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Old 30-11-2012, 08:01 AM   #1 (permalink)
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Scientists discover gene that decides whether to 'switch on' immune system and could

Scientists discover gene that decides whether to 'switch on' immune system and could control HIV
  • Gene, called Arih2, makes decides whether to switch on the immune response to an infection
  • Researchers are looking at the effect on the immune response of switching gene off for short periods
  • Say it has potential to help treat chronic conditions
PUBLISHED: 14:58 GMT, 27 November 2012 | UPDATED: 15:50 GMT, 27 November 2012

A newly discovered gene could hold the key to treating and potentially controlling chronic infections such as HIV, hepatitis and tuberculosis.
The gene, called Arih2, is essential for embryo survival. Now scientists have found it controls the function of the immune system – making critical decisions about whether to switch on the immune response to an infection.It could help in the development of treatments for infections that 'overwhelm' the immune system like HIV as well as conditions that cause chronic inflammation such as rheumatoid arthritis.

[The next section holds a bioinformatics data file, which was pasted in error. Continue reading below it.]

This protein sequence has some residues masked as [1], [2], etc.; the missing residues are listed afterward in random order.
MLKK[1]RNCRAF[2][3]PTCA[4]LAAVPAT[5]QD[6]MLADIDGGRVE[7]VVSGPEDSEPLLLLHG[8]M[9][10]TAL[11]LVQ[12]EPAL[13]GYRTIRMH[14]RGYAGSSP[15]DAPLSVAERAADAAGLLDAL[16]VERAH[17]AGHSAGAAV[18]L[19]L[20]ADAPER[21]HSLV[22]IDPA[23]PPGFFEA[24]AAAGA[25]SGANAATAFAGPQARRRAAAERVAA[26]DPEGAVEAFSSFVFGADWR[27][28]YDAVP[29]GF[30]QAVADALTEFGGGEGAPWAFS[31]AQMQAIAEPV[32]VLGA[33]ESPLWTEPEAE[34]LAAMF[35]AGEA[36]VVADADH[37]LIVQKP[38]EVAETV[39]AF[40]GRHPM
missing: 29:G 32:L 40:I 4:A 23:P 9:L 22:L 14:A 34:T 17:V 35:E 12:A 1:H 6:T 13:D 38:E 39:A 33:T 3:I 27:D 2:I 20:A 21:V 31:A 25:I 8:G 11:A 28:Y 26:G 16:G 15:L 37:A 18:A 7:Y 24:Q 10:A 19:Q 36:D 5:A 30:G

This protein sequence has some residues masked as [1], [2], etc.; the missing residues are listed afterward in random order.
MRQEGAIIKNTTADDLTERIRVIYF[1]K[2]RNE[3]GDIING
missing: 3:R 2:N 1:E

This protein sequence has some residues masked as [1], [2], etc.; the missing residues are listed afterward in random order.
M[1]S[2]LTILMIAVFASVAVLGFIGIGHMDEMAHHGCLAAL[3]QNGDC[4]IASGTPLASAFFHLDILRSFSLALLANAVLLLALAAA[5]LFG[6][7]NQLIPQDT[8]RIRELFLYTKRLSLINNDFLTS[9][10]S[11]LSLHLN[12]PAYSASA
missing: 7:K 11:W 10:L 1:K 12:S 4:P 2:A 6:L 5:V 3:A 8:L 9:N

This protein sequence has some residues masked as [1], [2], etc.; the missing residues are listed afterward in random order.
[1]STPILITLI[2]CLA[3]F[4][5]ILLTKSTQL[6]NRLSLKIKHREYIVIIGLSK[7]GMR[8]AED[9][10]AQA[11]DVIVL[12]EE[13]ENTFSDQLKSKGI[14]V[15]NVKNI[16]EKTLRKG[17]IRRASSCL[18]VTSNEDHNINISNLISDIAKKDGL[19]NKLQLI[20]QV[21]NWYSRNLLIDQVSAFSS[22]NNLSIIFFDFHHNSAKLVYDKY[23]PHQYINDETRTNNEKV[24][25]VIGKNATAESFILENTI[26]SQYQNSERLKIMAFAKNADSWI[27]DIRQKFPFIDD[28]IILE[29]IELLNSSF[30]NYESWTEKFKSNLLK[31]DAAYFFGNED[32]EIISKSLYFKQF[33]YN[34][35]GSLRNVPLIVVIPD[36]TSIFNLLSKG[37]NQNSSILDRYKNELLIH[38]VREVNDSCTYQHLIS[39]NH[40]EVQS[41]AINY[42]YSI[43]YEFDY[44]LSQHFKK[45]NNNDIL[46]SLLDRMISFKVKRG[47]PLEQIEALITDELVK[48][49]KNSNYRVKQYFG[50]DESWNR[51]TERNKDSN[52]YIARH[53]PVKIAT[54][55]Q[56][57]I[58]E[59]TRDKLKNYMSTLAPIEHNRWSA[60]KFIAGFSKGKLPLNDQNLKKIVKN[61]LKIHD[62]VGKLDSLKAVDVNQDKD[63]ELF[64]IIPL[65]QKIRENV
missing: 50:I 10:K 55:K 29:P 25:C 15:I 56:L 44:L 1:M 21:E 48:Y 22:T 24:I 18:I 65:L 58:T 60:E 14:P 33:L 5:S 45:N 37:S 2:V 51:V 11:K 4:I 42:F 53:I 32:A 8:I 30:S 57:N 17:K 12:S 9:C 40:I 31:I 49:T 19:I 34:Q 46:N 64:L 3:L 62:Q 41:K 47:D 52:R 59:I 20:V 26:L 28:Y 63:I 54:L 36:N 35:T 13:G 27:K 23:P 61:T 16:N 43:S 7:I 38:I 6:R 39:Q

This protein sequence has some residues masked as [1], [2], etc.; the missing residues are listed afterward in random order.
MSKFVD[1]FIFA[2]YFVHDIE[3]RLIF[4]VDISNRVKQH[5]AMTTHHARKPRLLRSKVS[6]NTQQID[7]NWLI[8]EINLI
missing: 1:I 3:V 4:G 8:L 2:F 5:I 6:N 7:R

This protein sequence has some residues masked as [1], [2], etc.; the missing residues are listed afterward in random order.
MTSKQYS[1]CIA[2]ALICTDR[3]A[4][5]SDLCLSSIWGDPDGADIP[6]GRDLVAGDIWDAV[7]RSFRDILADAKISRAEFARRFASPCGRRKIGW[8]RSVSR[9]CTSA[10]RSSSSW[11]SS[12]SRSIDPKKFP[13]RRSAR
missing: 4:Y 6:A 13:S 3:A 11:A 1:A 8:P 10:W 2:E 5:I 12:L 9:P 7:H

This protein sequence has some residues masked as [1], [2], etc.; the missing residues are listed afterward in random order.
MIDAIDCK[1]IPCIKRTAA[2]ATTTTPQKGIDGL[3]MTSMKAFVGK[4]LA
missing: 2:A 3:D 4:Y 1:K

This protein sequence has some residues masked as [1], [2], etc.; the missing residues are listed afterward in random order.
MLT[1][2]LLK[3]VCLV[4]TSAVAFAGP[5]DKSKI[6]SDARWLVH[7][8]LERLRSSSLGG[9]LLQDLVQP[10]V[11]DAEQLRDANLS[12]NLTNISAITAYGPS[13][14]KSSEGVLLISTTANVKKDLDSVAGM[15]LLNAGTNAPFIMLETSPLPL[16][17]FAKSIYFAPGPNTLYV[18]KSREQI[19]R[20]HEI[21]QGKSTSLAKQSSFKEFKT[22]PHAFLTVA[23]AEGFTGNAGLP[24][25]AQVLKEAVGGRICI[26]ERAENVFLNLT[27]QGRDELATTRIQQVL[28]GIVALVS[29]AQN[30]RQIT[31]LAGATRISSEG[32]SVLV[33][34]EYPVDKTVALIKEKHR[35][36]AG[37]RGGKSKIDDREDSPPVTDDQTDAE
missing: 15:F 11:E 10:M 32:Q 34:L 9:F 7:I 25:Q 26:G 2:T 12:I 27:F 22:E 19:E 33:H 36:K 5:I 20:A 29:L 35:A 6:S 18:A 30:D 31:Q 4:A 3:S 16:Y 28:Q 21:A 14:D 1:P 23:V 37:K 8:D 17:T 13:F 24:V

Dr Marc Pellegrini (left) and Dr Greg Ebert were part of a research team that discovered a gene which is essential to the immune response to infection

The gene was discovered in dendritic cells by a team from the Walter and Eliza Hall Institute in Australia. These cells act as an early warning system raising the alarm if they detect foreign invaders.
'Arih2 is responsible for the most fundamental and important decision that the immune system has to make - whether the immune response should be initiated and progressed or whether it should be switched off to avoid the development of chronic inflammation or autoimmunity,' research leader Dr Marc Pellegrini, said.'If the wrong decision is made, the organism will either succumb to the infection, or succumb to autoimmunity.'

Dr Pellegrini said although our immune system works well against many infections, some organisms have developed mechanisms to evade or counteract the immune system, allowing them to persist in the body.

'During evolution, some organisms have evolved ways of exhausting our immune system to the point where the immune system just switches off, and this is what happens in HIV, hepatitis B and tuberculosis,' he said.
'These organisms counter the immune response – exhausting T cells which are stimulated over and over again by the infection and becoming exhausted or paralysed. 'With this current discovery, what we should be able to do is circumvent these mechanisms and reinvigorate the immune response temporarily to boost the immune system and help clear these infections.'Dr Greg Ebert said the research team was now looking at the effect on the immune response of switching off Arih2 for short periods of time during chronic infections. 'We are investigating how manipulating Arih2 and associated pathways promotes immunity in chronic overwhelming infections, where we know the immune response is inadequate,' he said.